Thursday, March 12, 2020

Heroes of the Faith: Gregory of Nazianzus





For there are three who bear witness in heaven: the Father, the Word, and the Holy Spirit; and these three are one.  – 1 John 5:7 (NKJV)

The Lord said to [Moses], “Who gave man his mouth? Who makes him deaf or mute? Who gives him sight or makes him blind? Is it not I, the Lord? Now go; I will help you speak and will teach you what to say.”  – Exodus 4:11-12

Gregory of Nazianzus: Basic Facts

- Gregory of Nazianzus (c.329-c.390), also called “Gregory the Theologian,” was one of the three Cappadocian Fathers (along with Basil the Great and Gregory of Nyssa) and is honored as being among the first to explain the definitive doctrine of the Trinity.

- Although he was a classically-trained orator, he would have preferred a life of quiet study to the jobs of church politics and pastoral ministry. However, he obeyed God’s call and served in ministry for much of his life, including a brief stint as the Archbishop of Constantinople and as the president of the Second Ecumenical Council (381).

- His greatest contributions to Christianity have been through his sermons. Oration 2, “In Defense of His Flight to Pontus,” is the foundational patristic treatment of pastoral theology. And his “Five Theological Orations” became the definitive work on how to express what we believe about the Trinity.

Timeline of Gregory's Life and Ministry:

Gregory leaving Constantinople
329Gregory is born into a Christian home. His father had just become the bishop of Nazianzus. 

347 – After studying rhetoric in Caesarea (Cappadocia), Palestine, and Alexandria, he travels to Athens. There he makes a close friendship with Basil, a fellow Cappadocian.

357 – Gregory returns home to Nazianzus. He splits his time between joining his friend Basil in their monastic retreat and caring for his aging parents.

360 – His father stumbles into a bad decision by signing a theologically suspect creed, and the monks in Nazianzus rebel. Gregory returns home to pacify the situation, and earns a reputation as a great peacemaker.

361 – His aging father feels the need for a coadjutor in his duties, so he compels Gregory to become a priest. This was not what Gregory wanted, and he runs away.

362 – After staying with Basil for nearly four months, he returns to Nazianzus and takes up his new position as priest. His second sermon is an apology and defense for his actions, and it immediately becomes a classic—describing in beautiful and powerful terms the high calling of pastoral ministry.

365 – While refusing to take sides in the dispute between Basil and his bishop, Eusebius of Caesarea, Gregory works patiently to bring about a reconciliation between them.

370 – After Basil becomes the new bishop of Caesarea, he strongarms Gregory into taking up a position as bishop of Sasima, a tiny but strategic town. Gregory doesn’t want the post, but he goes there, only to be forced out shortly thereafter. This becomes a sore point between the old friends.

374 – Gregory’s father passes away, and Gregory stays on to help run the church until a new bishop can be found. Meanwhile, his speeches and writings are winning him fame as a great theologian.

379 – The struggling orthodox community in Constantinople calls on Gregory to come and be their pastor and to fight the heretical influences in the capital. He feels compelled to accept.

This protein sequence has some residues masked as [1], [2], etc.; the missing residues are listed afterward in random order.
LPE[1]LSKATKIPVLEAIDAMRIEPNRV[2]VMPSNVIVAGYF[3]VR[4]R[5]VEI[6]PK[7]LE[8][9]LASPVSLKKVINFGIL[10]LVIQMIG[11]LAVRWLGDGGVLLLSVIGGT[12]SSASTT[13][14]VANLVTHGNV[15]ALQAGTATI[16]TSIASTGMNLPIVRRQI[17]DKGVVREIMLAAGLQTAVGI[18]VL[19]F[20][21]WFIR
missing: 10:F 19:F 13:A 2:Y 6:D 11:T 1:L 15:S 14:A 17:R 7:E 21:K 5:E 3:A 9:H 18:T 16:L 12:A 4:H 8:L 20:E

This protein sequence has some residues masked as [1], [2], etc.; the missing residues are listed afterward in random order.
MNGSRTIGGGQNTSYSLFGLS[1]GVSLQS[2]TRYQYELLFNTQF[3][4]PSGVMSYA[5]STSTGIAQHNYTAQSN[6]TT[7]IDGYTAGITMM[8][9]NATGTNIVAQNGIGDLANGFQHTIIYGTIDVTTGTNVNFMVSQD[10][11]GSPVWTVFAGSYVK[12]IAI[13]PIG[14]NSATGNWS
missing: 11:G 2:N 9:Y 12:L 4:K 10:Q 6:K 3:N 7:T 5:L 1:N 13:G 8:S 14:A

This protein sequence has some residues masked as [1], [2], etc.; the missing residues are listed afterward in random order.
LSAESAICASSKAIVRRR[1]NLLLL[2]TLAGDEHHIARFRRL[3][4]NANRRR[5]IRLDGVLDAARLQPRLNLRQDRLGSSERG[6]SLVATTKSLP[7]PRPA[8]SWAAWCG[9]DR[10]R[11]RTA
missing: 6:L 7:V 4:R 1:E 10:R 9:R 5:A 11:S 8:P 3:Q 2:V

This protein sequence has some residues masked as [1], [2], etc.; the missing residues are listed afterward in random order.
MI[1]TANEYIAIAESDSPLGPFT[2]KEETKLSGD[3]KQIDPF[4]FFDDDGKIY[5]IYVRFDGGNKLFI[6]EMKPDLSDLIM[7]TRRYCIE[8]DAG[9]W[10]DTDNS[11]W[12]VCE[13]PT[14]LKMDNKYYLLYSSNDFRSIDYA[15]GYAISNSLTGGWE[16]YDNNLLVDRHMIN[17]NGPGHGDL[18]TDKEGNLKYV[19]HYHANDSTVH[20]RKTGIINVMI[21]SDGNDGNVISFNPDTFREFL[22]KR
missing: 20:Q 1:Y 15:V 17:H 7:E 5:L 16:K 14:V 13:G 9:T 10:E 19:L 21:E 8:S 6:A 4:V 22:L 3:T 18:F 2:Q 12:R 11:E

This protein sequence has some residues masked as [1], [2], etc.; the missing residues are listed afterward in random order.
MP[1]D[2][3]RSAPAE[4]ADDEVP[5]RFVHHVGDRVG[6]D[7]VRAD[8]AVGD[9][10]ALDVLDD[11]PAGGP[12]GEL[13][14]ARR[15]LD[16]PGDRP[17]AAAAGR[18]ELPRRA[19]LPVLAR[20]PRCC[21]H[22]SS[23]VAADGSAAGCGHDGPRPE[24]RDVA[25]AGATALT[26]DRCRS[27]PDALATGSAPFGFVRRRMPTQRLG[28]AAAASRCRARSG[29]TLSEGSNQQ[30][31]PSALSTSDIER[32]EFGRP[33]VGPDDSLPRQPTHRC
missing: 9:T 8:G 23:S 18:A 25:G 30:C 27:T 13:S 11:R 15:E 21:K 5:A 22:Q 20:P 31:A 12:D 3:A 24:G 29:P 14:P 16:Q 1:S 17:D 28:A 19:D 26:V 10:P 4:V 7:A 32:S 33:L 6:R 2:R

380 – The new emperor Theodosius, an orthodox Christian, kicks the heretical Arian Christians out of the churches of Constantinople and installs Gregory as archbishop in the great cathedral of Hagia Sophia.

381 – Gregory serves as president of the Second Ecumenical Council, which affirms the creed of Nicea (the orthodox creed). But because of church politics, Gregory is soon forced to resign. He returns home and spends the last few years of his life in seclusion.

Quotes from Gregory:

“It is more important to remember God than it is to breathe.” 

“God accepts our desires as though they were of great value. He longs ardently for us to desire and love him. He accepts our petitions for benefits as though we were doing him a favor. His joy in giving is greater than ours in receiving. So let us not be apathetic in our asking, nor set too narrow bounds to our requests; nor ask for frivolous things unworthy of God's greatness.”

“The scope of our art is to provide the soul with wings, to rescue it from the world and give it to God, and to watch over that which is in his image: if it abides, to take it by the hand; if it is in danger, to restore it; if ruined, to make Christ to dwell in the heart by the Spirit; and, in short, to deify, and bestow heavenly bliss upon one who belongs to the heavens.”

“Faith, in fact, is what gives fullness to our reasoning.”

“The Son is the concise and simple revelation of the Father’s nature.”

“We have one God because there is a single Godhead. Though there are three objects of belief, they derive from the single whole and have reference to it. They do not have degrees of being God or degrees of priority over against one another…To express it succinctly, the Godhead exists undivided in beings divided. It is as if there were a single intermingling of light, which existed in three mutually connected suns.”

“Lord, as I read the psalms let me hear you singing. As I read your words, let me hear you speaking. As I reflect on each page, let me see your image. And as I seek to put your precepts into practice, let my heart be filled with joy. Amen.”

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